Click here for the 48 Hours In... Bermuda map.
Why go now?
Because you fancy a bit of pre-Christmas shopping in New York with the chance of some mid-Atlantic winter sun thrown in en route. Sir George Somers had the right idea 400 years ago when he crashed his ship, the HMS Sea Venture, on to a nearby reef. Admittedly, he had hoped to relieve starving colonists in Virginia rather than buy a cheap iPod in the US, but he immediately realised Bermuda's stopover potential and waded ashore to claim it for the British Crown. Celebrations to mark the anniversary have been held throughout 2009, with the Queen herself arriving this Tuesday to join in the festivities. A boat parade ( bermudaboatparade.bm) brings things to a close on 12 December.
British Airways (0844 493 0787; ba.com) is now the only carrier to offer non-stop flights from Britain, from Gatwick daily except Mondays. To travel on to New York from Bermuda, buy a return ticket from the "Book multi-city" section of the BA website (typically for £403 at the start of December), then make your connection from Bermuda to New York with a carrier such as jetBlue ( jetblue.com ), which is offering one-way fares of about $180 (£120). The Bermuda dollar, incidentally, is on a par with the US dollar and the two currencies are freely interchangeable on the island.
Bermuda's LF Wade International airport (1) is 10 miles north-east of Hamilton (2), the capital and only city. Buses 1, 3, 10 and 11 connect the airport with Hamilton for $4.50 (£3) in about 40 minutes. A cab will be quicker; expect to pay about $35 (£23).
Get your bearings
Bermuda's main "island" in fact a thin, fish-hook shaped collection of eight atolls linked by causeways and bridges into a 22-mile-long whole. It is divided into nine tiny parishes, with St George's Parish and the town of St George (3) constituting the East End, and Sandys (pronounced "sands") at the West. Here the island tapers to a point at the Royal Naval Dockyard (4), where the cruise ships arrive. Bang in the centre lies Hamilton (2), which – slightly confusingly – is in Pembroke Parish rather than Hamilton Parish (which is further east and tucks round Harrington Sound, a bay sheltered by looping fingers of land).
Buses provide a cost-effective way of getting around. All bus stops have a pole that is either blue or pink: if it is pink, the bus is travelling towards Hamilton; if it is blue, it is heading away from the city.
Top-end accommodation in Bermuda is based around resort complexes, of which the 200-acre Tucker's Point (5), at 60 Tucker's Point Drive, Hamilton Parish (001 441 298 4000; tuckerspointhotelandspa.com) is the newest: it opened in April. Part hotel, part golf/tennis/country club and residential community, its 88 rooms have views of Harrington Sound or the Atlantic. Doubles from $340 (£227), breakfast excluded.
More venerable is the Fairmont Southampton (6) at 101 South Shore Road, Southampton (001 441 238 8000; fairmont.com). Big on golf, it also has easy access to Bermuda's best beaches. Doubles start at $244 (£163), not including breakfast.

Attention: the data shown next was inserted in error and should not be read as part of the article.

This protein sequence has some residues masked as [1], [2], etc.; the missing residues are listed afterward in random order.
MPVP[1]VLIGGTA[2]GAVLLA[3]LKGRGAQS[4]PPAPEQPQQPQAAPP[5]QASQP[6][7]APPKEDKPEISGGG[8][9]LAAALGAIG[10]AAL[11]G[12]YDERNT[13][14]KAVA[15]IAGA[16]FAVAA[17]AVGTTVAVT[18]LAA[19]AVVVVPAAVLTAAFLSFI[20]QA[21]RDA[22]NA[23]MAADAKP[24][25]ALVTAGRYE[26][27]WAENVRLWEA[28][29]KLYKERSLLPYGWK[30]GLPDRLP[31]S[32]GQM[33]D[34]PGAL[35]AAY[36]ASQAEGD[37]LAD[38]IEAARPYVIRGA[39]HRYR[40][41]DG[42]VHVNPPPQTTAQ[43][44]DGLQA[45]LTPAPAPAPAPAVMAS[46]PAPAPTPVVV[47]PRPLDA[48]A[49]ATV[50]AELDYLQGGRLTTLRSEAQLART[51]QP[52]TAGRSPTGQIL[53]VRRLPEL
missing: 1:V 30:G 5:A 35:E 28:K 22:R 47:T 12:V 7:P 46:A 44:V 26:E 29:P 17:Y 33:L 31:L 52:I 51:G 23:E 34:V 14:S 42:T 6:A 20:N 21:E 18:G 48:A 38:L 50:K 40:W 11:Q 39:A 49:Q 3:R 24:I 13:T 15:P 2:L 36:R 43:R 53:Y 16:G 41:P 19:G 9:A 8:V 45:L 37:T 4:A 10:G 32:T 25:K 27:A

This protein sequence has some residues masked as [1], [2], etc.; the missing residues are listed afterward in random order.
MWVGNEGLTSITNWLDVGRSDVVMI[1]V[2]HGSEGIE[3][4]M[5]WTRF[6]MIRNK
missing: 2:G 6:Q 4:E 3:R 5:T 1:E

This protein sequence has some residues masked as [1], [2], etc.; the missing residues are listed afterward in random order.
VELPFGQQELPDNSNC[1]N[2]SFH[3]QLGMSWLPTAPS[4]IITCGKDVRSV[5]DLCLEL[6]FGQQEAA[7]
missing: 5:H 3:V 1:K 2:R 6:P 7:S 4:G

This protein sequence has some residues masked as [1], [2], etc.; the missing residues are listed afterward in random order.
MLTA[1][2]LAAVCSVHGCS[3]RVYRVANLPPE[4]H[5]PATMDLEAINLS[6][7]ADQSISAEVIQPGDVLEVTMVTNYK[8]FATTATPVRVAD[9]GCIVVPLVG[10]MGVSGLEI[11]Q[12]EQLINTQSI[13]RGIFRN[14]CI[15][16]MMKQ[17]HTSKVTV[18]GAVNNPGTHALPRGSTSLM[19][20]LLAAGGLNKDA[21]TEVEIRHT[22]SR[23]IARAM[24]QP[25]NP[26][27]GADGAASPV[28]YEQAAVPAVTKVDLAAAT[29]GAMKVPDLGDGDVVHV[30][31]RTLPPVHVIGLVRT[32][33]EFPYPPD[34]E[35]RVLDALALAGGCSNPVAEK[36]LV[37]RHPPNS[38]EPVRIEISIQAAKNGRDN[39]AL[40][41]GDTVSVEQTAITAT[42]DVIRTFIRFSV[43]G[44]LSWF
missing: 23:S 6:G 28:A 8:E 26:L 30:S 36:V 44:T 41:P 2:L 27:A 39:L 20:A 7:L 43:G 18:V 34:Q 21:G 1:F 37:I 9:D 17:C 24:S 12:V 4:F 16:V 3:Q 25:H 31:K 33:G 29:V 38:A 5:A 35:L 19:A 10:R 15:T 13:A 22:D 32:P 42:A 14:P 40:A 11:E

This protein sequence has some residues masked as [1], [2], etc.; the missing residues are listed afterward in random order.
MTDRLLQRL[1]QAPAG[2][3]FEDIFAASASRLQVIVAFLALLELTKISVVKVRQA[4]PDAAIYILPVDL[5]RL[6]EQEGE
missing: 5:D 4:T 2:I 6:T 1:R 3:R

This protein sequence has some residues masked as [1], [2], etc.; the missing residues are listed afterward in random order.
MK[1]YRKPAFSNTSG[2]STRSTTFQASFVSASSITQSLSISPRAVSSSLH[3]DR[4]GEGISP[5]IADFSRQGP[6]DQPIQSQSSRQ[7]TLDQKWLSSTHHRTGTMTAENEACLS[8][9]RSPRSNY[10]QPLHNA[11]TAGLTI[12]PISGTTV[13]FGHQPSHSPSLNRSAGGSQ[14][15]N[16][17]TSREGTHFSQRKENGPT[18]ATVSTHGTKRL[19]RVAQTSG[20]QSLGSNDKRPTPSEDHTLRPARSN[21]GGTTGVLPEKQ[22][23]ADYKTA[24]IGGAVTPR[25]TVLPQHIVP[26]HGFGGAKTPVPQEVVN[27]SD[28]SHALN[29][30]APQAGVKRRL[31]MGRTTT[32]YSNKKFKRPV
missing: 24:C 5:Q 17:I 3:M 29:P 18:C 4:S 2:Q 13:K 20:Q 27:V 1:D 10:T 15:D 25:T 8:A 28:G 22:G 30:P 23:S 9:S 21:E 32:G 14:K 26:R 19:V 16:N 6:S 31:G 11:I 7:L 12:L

A cosier option in the island's capital is the Rosedon Hotel (7), a grand guest house at 61 Pitts Bay Road, Hamilton (001 441 295 1640; rosedon.com). Double rooms from $240 (£160) including afternoon tea, breakfast and a taxi voucher to the beach.
Take a hike
A stroll round Hamilton is a neat introduction to Britain's oldest remaining overseas territory. Start at the visitor information centre (8), part of the Ferry Terminal building, at 8 Front Street (001 441 295 1480; bermudatourism.com), which is open 9am-4pm Monday-Friday and 10am-4pm on Saturday. Here you can get information on attractions such as the Crystal Caves (9) (001 441 293 0640; caves.bm), a pair of illuminated caverns dripping with stalactites (open 9.30am-4pm daily, admission $23/£15.30 for both caves), or the tiny Bermuda Aquarium, Museum and Zoo (10) (001 441 293 2727; bamz.org), with its "island environment" exhibits (open 9am-5pm daily; admission $10/£6.60), both of which are in Hamilton Parish.
Carry on along Front Street, where the shops face the busy harbourside. Here the Cenotaph (11) in front of the Cabinet Building is a replica of that in London. Take a left on Court Street, then turn left again into Church Street, past the grand Sessions House (12), Bermuda's parliament, where the vexed question of the island's possible independence from Britain is periodically raised. Pass the neo-Gothic Anglican Cathedral (13) and continue on to the white façade of the City Hall and Arts Centre (14), which houses the National Gallery (001 441 295 9428; bng.com), currently showing an exhibition entitled "Four Centuries of Evolving Art" (open 10am-4pm Monday to Friday, 10am-2pm on Saturday; admission free).
Finally, take a left down Queen Street, past the well-manicured Par-La-Ville Park (15), to the Perot Post Office (16). Here, a sign reveals that the first Bermudan postage stamps were issued from the building in 1848. You can still buy stamps here – but only on weekdays between 9am and 5pm.
The Queen's head may adorn the Bermudan dollar but Her Majesty won't get much change if she fancies flashing the cash this week. Bermuda is no place for bargain-hunters, even if the shopping options are more than a little reminiscent of home: an outpost of Marks & Spencer faces French Connection on Reid Street.